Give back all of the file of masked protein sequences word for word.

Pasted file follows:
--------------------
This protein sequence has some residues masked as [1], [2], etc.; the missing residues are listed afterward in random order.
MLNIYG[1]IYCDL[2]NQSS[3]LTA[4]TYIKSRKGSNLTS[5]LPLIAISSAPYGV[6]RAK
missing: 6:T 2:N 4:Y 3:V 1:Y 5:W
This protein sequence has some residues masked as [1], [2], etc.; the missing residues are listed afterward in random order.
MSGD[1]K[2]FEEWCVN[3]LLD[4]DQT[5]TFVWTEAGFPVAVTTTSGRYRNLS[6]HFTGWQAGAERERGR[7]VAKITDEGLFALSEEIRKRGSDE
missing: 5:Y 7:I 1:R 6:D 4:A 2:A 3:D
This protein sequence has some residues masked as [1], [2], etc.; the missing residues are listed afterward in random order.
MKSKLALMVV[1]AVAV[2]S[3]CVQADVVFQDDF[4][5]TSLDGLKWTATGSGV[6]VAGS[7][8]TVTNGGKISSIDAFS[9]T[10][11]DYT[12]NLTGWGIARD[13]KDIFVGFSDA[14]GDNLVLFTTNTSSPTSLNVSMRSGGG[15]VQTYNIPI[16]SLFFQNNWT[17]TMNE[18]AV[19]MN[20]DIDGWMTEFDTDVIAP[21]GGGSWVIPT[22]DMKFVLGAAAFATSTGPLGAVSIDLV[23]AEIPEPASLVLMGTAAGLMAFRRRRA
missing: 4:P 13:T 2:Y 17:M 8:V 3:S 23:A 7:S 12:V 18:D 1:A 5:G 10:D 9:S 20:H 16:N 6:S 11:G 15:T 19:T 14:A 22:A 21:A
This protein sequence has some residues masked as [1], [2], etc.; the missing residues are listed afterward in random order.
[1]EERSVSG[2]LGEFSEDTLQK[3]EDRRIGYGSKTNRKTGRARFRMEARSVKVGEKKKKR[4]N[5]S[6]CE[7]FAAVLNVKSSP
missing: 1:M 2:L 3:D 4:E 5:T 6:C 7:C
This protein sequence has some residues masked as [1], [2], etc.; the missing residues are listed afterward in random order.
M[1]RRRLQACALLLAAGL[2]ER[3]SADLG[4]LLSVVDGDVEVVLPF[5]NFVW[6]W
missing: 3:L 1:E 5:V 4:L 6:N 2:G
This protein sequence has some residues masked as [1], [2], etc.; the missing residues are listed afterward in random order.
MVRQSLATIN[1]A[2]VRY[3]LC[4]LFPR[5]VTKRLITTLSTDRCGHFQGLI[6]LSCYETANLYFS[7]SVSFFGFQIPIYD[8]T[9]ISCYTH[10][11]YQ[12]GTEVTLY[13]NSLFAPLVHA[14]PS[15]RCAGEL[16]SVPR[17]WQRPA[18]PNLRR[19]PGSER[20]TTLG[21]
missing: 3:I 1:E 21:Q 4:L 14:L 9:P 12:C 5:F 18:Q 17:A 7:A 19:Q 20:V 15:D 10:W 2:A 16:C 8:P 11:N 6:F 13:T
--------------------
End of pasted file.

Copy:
This protein sequence has some residues masked as [1], [2], etc.; the missing residues are listed afterward in random order.
MLNIYG[1]IYCDL[2]NQSS[3]LTA[4]TYIKSRKGSNLTS[5]LPLIAISSAPYGV[6]RAK
missing: 6:T 2:N 4:Y 3:V 1:Y 5:W
This protein sequence has some residues masked as [1], [2], etc.; the missing residues are listed afterward in random order.
MSGD[1]K[2]FEEWCVN[3]LLD[4]DQT[5]TFVWTEAGFPVAVTTTSGRYRNLS[6]HFTGWQAGAERERGR[7]VAKITDEGLFALSEEIRKRGSDE
missing: 5:Y 7:I 1:R 6:D 4:A 2:A 3:D
This protein sequence has some residues masked as [1], [2], etc.; the missing residues are listed afterward in random order.
MKSKLALMVV[1]AVAV[2]S[3]CVQADVVFQDDF[4][5]TSLDGLKWTATGSGV[6]VAGS[7][8]TVTNGGKISSIDAFS[9]T[10][11]DYT[12]NLTGWGIARD[13]KDIFVGFSDA[14]GDNLVLFTTNTSSPTSLNVSMRSGGG[15]VQTYNIPI[16]SLFFQNNWT[17]TMNE[18]AV[19]MN[20]DIDGWMTEFDTDVIAP[21]GGGSWVIPT[22]DMKFVLGAAAFATSTGPLGAVSIDLV[23]AEIPEPASLVLMGTAAGLMAFRRRRA
missing: 4:P 13:T 2:Y 17:M 8:V 3:S 23:A 7:S 12:V 18:D 1:A 5:G 10:D 9:S 20:H 16:N 6:S 11:G 15:T 19:T 14:A 22:A 21:A
This protein sequence has some residues masked as [1], [2], etc.; the missing residues are listed afterward in random order.
[1]EERSVSG[2]LGEFSEDTLQK[3]EDRRIGYGSKTNRKTGRARFRMEARSVKVGEKKKKR[4]N[5]S[6]CE[7]FAAVLNVKSSP
missing: 1:M 2:L 3:D 4:E 5:T 6:C 7:C
This protein sequence has some residues masked as [1], [2], etc.; the missing residues are listed afterward in random order.
M[1]RRRLQACALLLAAGL[2]ER[3]SADLG[4]LLSVVDGDVEVVLPF[5]NFVW[6]W
missing: 3:L 1:E 5:V 4:L 6:N 2:G
This protein sequence has some residues masked as [1], [2], etc.; the missing residues are listed afterward in random order.
MVRQSLATIN[1]A[2]VRY[3]LC[4]LFPR[5]VTKRLITTLSTDRCGHFQGLI[6]LSCYETANLYFS[7]SVSFFGFQIPIYD[8]T[9]ISCYTH[10][11]YQ[12]GTEVTLY[13]NSLFAPLVHA[14]PS[15]RCAGEL[16]SVPR[17]WQRPA[18]PNLRR[19]PGSER[20]TTLG[21]
missing: 3:I 1:E 21:Q 4:L 14:L 9:P 12:C 5:F 18:Q 17:A 7:A 19:Q 20:V 15:D 10:W 2:A 16:C 8:P 11:N 6:F 13:T